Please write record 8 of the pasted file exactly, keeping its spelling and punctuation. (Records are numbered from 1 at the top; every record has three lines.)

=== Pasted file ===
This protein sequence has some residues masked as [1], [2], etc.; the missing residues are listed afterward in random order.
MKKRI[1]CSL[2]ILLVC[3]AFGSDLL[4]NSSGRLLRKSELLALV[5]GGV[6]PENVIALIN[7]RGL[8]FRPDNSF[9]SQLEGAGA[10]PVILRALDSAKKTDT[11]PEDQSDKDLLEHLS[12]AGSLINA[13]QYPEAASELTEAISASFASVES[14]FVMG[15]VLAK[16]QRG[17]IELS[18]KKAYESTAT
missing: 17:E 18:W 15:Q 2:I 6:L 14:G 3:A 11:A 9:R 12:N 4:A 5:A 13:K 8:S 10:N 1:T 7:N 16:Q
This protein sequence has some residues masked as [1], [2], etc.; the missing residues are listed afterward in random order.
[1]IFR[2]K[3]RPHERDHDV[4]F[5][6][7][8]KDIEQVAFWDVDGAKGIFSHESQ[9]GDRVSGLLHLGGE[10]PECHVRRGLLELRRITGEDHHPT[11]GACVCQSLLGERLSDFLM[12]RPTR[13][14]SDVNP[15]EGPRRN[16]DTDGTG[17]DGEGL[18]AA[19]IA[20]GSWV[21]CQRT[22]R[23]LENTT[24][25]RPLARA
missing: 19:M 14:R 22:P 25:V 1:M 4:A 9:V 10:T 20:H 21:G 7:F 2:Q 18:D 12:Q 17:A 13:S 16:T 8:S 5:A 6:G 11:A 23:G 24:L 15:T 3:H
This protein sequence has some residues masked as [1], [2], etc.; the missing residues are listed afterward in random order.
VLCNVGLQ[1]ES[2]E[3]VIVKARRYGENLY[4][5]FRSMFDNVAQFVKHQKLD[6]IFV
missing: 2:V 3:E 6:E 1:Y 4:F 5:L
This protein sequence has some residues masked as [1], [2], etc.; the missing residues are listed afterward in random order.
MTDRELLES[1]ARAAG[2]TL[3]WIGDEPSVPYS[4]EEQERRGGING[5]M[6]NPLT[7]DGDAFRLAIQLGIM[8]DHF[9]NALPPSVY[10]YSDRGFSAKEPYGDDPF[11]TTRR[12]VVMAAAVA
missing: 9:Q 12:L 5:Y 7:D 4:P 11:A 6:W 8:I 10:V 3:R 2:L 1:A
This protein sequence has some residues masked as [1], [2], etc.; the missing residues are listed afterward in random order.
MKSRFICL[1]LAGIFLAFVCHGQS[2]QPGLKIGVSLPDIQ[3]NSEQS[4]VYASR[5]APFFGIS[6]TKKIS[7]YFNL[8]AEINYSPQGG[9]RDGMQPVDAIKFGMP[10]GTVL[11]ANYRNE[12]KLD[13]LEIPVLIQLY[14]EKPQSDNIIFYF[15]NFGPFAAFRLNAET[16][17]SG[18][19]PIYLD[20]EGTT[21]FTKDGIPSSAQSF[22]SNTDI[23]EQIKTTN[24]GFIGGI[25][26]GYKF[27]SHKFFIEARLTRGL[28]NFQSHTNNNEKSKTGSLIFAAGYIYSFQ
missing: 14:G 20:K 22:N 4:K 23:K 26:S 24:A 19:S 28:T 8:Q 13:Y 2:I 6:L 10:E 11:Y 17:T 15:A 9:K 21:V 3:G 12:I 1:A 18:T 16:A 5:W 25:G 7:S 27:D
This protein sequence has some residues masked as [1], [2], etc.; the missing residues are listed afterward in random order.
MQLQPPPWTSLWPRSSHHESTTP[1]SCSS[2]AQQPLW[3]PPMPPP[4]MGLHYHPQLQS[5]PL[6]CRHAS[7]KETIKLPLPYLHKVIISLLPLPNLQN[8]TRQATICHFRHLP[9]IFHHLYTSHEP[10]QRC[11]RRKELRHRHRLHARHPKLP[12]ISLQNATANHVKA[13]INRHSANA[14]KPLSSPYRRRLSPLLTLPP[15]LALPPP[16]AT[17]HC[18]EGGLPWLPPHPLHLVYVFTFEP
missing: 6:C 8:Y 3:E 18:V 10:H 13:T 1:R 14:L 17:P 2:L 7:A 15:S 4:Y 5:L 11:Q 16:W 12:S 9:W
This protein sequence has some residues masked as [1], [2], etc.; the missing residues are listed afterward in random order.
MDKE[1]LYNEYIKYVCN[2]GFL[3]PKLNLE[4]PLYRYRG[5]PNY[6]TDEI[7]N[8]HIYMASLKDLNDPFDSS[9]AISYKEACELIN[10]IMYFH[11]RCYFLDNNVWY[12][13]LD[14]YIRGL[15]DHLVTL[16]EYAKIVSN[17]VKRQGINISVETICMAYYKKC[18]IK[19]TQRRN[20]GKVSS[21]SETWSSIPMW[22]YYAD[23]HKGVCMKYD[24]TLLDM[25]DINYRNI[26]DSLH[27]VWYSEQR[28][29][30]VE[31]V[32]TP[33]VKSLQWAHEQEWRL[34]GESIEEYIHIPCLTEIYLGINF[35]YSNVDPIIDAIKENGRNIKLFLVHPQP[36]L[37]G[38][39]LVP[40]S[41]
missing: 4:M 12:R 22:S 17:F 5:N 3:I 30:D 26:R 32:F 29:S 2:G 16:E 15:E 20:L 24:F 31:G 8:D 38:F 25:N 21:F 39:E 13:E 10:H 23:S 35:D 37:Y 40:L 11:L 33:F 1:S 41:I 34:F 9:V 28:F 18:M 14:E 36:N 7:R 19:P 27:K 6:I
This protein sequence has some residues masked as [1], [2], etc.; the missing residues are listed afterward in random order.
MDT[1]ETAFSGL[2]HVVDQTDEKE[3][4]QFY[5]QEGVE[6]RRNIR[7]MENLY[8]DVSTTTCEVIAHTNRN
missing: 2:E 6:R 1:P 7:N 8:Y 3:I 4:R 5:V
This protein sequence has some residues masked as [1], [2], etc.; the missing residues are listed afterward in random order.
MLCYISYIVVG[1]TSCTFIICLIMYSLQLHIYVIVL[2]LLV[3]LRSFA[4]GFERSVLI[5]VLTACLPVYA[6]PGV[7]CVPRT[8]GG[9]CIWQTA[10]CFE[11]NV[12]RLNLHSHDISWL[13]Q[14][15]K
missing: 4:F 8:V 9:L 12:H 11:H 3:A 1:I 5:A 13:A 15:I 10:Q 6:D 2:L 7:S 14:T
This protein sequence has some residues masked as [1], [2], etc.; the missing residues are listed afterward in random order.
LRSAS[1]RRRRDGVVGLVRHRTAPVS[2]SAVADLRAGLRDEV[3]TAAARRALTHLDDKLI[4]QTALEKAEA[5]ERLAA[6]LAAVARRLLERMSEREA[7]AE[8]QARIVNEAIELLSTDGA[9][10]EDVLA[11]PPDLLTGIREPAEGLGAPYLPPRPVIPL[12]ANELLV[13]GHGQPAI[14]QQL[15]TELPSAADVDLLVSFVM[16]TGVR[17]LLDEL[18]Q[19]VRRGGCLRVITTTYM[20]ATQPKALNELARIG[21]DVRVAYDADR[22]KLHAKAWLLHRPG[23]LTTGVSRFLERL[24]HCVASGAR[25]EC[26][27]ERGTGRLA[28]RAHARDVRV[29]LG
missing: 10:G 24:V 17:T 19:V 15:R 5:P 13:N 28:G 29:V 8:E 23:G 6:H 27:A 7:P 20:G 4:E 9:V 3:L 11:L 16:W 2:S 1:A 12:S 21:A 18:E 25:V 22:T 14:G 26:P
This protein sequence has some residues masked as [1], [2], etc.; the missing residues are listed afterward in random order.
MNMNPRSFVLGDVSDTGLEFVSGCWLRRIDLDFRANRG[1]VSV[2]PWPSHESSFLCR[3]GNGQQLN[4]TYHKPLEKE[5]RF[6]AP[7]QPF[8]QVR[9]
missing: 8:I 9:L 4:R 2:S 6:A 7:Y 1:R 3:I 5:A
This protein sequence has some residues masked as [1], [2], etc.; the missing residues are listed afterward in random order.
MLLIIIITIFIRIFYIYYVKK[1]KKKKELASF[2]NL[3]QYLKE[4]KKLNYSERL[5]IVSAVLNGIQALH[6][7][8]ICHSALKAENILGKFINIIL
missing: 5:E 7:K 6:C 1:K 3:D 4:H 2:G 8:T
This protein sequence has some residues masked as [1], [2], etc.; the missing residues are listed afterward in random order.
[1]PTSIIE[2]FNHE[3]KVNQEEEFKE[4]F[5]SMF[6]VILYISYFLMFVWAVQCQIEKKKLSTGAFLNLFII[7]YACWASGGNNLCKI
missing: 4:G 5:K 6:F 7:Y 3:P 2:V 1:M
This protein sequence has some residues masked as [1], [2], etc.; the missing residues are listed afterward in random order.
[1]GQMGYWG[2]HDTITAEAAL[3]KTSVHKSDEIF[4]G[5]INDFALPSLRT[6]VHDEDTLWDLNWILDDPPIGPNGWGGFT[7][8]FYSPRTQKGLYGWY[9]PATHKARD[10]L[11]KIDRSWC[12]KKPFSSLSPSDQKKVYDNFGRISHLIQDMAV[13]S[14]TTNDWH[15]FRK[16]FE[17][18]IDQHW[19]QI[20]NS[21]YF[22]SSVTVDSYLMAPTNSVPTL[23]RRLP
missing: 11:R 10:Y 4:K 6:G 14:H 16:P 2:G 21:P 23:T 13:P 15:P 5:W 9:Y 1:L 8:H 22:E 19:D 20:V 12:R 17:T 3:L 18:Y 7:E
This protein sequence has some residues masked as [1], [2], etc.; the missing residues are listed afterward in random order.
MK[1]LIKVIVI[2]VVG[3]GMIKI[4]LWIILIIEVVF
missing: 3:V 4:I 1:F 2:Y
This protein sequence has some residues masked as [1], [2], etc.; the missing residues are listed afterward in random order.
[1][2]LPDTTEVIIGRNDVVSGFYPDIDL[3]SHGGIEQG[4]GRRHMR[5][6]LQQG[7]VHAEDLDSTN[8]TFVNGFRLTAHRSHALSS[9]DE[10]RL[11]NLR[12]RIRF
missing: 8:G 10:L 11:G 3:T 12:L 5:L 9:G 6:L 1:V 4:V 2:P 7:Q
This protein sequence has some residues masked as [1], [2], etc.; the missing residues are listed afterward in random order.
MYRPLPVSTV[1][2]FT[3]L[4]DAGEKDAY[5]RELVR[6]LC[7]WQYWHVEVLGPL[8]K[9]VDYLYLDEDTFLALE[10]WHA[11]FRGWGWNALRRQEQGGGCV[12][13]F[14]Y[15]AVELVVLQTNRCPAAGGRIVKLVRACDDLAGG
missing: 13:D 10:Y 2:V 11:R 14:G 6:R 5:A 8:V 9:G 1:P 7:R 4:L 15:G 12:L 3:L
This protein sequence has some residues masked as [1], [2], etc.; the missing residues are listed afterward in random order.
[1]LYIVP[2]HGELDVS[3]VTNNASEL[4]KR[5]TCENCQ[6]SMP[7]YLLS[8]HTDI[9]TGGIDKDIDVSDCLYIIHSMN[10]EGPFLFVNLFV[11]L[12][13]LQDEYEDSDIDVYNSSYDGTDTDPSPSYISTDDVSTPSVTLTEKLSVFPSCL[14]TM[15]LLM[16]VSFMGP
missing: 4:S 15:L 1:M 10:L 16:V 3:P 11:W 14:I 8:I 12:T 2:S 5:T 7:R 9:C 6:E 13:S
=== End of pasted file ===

This protein sequence has some residues masked as [1], [2], etc.; the missing residues are listed afterward in random order.
MDT[1]ETAFSGL[2]HVVDQTDEKE[3][4]QFY[5]QEGVE[6]RRNIR[7]MENLY[8]DVSTTTCEVIAHTNRN
missing: 2:E 6:R 1:P 7:N 8:Y 3:I 4:R 5:V